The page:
Texas officials repeatedly blamed mental health issues for the mass shooting at an elementary school on Tuesday, saying people who focused on the state's extraordinarily lax gun laws were "oversimplifying" gun violence.
"The ability of an 18-year-old to buy a long gun has been in place in the state of Texas for more than 60 years. ... And why is it that for the majority of those 60 years we did not have school shootings. And why is it that we do now?" Gov. Greg Abbott said at a press conference on Wednesday afternoon.
"The reality is I don't know the answer to that question," he continued. "One thing that has substantially changed is the status of mental health in our communities."
At least 19 children - including a deputy sheriff's daughter, according to Abbott - and 2 teachers were killed in the shooting at Robb Elementary School in Uvalde, Texas, a small town about an hour and a half west of San Antonio. Seventeen others were injured, but the governor said their wounds are not life-threatening.
The shooter, identified by officials as 18-year-old Salvador Ramos, was shot and killed by a Border Patrol agent, Abbott said.
Officials said the gunman first shot his 66-year-old grandmother in the face before fleeing in her vehicle. His grandmother called 911, according to Abbott.
He crashed the car just outside the elementary school, then ran towards the building. Officers with the school district "engaged" with him before he entered the school and went into a classroom. Law enforcement officials then surrounded the classroom and one of them fatally shot the gunman.
Lt. Chris Olivarez, a spokesperson for the Texas Department of Public Safety, told CNN that all the victims were in one classroom. It's unclear exactly how many people were inside at the time.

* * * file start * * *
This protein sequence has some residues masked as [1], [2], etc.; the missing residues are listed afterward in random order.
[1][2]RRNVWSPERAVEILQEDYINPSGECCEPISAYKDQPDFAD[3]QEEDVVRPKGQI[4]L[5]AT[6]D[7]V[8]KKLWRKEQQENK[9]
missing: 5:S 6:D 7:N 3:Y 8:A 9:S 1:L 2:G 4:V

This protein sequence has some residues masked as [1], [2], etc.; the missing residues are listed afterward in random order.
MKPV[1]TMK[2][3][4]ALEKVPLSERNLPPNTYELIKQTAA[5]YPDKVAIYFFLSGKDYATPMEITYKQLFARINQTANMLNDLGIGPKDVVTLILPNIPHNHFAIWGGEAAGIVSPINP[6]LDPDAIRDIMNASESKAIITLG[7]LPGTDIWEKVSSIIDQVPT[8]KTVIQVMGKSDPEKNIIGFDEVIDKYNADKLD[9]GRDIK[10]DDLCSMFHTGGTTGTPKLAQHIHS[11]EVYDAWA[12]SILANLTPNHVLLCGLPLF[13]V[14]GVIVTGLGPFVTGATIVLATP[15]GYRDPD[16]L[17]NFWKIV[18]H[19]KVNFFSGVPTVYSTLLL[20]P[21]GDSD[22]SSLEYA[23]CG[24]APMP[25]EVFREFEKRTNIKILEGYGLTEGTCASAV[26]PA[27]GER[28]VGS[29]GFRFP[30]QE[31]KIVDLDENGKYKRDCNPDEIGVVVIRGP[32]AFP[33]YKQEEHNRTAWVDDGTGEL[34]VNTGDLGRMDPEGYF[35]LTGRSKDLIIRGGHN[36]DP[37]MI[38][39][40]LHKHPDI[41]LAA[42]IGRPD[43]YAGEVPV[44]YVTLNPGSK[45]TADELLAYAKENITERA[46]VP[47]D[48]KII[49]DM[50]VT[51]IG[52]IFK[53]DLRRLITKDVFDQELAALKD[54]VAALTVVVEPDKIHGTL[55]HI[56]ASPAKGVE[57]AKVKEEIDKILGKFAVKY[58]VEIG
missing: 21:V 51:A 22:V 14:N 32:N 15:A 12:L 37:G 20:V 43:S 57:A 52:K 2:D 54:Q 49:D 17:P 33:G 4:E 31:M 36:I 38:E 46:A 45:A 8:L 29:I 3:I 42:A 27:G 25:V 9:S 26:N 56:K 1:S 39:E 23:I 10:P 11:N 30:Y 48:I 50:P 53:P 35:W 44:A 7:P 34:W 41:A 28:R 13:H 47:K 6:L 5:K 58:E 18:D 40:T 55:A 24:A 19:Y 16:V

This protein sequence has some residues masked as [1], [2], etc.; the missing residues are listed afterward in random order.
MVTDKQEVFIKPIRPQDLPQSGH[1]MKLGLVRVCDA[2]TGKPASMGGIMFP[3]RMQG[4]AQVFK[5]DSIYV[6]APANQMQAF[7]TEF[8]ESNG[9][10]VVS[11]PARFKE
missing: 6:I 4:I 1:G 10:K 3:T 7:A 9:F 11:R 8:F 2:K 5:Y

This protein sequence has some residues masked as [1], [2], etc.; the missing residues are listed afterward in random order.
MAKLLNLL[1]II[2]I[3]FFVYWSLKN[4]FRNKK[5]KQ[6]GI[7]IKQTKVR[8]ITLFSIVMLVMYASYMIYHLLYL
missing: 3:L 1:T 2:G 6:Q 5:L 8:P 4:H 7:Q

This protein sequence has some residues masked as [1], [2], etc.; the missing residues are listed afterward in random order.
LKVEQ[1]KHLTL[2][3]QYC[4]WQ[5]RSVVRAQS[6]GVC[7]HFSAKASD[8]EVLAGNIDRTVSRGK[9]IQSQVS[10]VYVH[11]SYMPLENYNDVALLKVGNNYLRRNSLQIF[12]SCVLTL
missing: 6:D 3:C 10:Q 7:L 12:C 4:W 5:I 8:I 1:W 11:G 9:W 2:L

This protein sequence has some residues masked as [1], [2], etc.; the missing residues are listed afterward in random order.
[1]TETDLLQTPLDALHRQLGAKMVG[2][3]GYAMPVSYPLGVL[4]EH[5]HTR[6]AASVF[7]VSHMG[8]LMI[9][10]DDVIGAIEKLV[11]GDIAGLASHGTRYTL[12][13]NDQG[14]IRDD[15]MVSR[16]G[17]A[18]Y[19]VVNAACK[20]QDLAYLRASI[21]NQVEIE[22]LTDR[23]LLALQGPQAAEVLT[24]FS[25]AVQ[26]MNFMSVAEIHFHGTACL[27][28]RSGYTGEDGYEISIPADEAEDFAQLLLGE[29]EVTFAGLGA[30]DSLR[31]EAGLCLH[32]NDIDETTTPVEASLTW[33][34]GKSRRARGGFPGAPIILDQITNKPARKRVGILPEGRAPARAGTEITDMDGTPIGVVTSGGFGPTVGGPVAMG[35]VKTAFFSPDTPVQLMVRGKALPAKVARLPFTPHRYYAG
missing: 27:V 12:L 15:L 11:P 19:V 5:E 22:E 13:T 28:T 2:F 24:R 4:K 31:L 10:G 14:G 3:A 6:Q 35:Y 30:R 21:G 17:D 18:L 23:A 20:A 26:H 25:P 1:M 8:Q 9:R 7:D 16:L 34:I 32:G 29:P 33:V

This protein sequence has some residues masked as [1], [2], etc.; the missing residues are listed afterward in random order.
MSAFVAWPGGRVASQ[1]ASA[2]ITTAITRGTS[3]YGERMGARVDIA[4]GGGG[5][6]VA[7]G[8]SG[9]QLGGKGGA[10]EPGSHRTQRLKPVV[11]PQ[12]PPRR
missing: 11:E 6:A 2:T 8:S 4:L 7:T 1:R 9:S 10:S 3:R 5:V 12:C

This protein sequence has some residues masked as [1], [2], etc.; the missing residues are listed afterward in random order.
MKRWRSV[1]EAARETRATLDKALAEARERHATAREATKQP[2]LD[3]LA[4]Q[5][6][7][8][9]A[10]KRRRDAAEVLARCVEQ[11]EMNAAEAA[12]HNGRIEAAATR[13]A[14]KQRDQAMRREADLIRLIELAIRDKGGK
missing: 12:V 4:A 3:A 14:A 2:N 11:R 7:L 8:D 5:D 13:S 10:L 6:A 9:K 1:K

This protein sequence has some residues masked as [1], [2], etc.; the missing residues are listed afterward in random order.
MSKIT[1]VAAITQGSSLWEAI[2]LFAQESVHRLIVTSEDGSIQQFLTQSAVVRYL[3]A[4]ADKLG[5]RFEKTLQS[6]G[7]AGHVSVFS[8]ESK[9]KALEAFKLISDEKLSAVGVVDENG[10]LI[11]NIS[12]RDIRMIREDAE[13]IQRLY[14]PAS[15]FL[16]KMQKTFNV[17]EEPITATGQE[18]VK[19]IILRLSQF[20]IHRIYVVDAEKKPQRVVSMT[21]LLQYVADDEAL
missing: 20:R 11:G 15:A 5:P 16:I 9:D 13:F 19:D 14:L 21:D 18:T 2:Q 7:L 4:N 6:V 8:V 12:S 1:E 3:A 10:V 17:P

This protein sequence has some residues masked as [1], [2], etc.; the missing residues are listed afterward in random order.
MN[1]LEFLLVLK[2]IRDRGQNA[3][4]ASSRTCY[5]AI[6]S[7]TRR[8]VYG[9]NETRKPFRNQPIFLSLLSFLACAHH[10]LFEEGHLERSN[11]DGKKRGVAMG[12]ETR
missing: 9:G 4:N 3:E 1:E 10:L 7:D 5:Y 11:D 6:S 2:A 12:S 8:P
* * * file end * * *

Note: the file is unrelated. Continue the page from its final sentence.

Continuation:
"It's a small classroom. You can have anywhere from 25 to 30 students in there, plus there were two teachers in there," he said.
Law enforcement officials broke windows around the school to evacuate the children and teachers, Olivarez said.
Even as he stressed mass shootings as a mental health issue, Abbott acknowledged that the shooter "had no known mental health history." He also said officials had "no meaningful forewarning of the crime" other than several Facebook posts that the gunman posted approximately 30 minutes before he reached the school.
According to Abbott, the shooter first posted that he was going to shoot his grandma. Then he posted that he had shot his grandma. His third post said he was going to shoot a school. Andy Stone, a spokesperson for Facebook's parent company Meta, later clarified to BuzzFeed News that the posts that Abbott described were actually private DMs "discovered after the terrible tragedy occurred." It's unclear who the shooter sent those messages to.
Officials have determined that the shooter acted alone. He legally bought two AR platform rifles within the past week, according to state Sen. John Whitmore, one of which he brought into the school. The other remained in his vehicle, Whitmore said.
State Sen. Ronald Gutierrez, who represents Uvalde, told CNN that the shooter bought the two weapons on his 18th birthday.